Meanwhile, Arnaud Grignard and his colleagues at the MIT Media Lab are using agent-based simulation to explore possible designs for busy public spaces, including a regenerated Champs-Élysées in Paris. And New York startup Topos is using AI to help understand how the layout of a city affects those living in it. In one project it used a range of AI approaches, including image recognition and natural-language processing, to learn how different areas in New York were used by the people living there. It then redrew the boundaries of New York’s five boroughs on the basis of similarities between neighborhoods, such as whether they are residential or commercial, leafy or urban. The resulting map arrays the boroughs as more or less concentric rings around a central Manhattan.
Jasper Wijnands, at the University of Melbourne in Australia, is also convinced that AI has a place in future urban design. He and his colleagues have started exploring the use of generative adversarial networks (GANs) to do style transfer on images from Google Street View.
Style transfer is typically used to reproduce one image in the style of another, such as making a selfie look like as if it were painted by Van Gogh. But instead of a visual style, Wijnands got his AI to learn a “style” that reflected the public health data in different city blocks. He then asked it to reproduce Street View images in the style of neighborhoods where public health was good. In other words, his AI can touch up images of bad neighborhoods so that they look like good ones. City planners could then use these tweaks—a green space here, a wider street there—as a guide for urban improvements.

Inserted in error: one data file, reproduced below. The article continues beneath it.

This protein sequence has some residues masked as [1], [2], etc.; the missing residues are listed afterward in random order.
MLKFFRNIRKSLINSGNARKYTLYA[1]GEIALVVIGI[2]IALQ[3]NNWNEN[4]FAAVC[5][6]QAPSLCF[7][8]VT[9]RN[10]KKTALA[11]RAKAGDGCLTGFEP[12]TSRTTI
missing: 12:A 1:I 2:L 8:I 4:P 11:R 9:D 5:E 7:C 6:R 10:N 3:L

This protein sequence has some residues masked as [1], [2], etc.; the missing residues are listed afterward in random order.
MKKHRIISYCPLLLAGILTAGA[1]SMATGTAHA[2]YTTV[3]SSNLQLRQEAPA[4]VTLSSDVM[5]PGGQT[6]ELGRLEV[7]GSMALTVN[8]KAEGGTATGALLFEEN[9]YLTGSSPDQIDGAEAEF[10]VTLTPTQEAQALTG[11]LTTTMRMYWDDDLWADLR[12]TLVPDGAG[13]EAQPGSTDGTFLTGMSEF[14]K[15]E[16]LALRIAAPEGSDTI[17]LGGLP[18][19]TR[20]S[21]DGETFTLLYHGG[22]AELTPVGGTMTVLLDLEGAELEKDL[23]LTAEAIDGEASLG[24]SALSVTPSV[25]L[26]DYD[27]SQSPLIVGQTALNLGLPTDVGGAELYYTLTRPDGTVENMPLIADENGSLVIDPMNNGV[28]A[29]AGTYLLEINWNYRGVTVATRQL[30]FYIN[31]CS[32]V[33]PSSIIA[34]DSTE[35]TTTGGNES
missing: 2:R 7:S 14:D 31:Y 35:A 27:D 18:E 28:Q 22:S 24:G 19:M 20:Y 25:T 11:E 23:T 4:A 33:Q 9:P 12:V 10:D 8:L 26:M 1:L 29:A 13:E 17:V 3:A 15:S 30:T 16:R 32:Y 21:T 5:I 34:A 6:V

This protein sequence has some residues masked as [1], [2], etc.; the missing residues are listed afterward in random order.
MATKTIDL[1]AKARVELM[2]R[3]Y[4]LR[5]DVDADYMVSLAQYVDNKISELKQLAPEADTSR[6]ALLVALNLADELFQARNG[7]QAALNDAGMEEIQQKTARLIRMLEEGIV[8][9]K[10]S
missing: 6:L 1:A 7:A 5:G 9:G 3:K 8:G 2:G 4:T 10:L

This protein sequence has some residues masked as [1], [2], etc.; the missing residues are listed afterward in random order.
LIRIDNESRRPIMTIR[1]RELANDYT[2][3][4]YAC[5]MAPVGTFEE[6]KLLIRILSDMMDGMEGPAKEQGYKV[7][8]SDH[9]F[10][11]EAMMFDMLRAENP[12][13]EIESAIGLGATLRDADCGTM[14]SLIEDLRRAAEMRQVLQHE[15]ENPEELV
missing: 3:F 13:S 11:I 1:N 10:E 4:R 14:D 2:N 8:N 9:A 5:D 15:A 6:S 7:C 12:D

The AI was not taught what sorts of things planners think make cities better, but it hit upon common ideas by itself. “It’s interesting to see that the GAN output is consistent with our scientific understanding of the impact of green space on health,” says Wijnands.
His team now has a $1.2 million grant to develop the approach, and he is introducing it to his urban-planning students.
One of the more immediate uses for AI in city planning is to understand the impact of urban design at a global scale. In January Wijnands and his colleagues published a study in The Lancet Planetary Health in which they looked at 1,692 cities, home to a third of the world’s population. They used convolutional neural networks, typically used for image recognition, to classify different urban layouts according to the number of serious road accidents that had happened in them. Cities with more high-transit rail networks and denser street layouts arranged around small blocks were shown to be safer than more sprawling layouts arranged around cul-de-sacs.
Those results may not be too surprising, but the data could not have been analyzed at all without automation.
Visions of utopian living are always based on presuppositions about what kinds of urban spaces make people happier or healthier. But these are hard to test, and ambitious regeneration projects can fail. AI city planners could help in a number of ways, revealing the hidden impacts of certain existing layouts or simulating thousands of potential designs. Salge is now working with planners in the US on how future competitions might incorporate more realistic data about how people use cities, such as how they move about or where they go shopping. That could make the artificial creations even more lifelike—and potentially more useful.
But don’t expect AI to take over planning completely. Cities are a lot more than an arrangement of objects on the ground: they are lived in. And that means they are the result of many trade-offs, says Dave Amos, an urban planner who has a popular YouTube channel called City Beautiful. As Amos puts it in a video reviewing the winning entry to the GDMC competition in 2018: “Planning is inherently a political process. You need people to butt heads about what the development is going to be like.”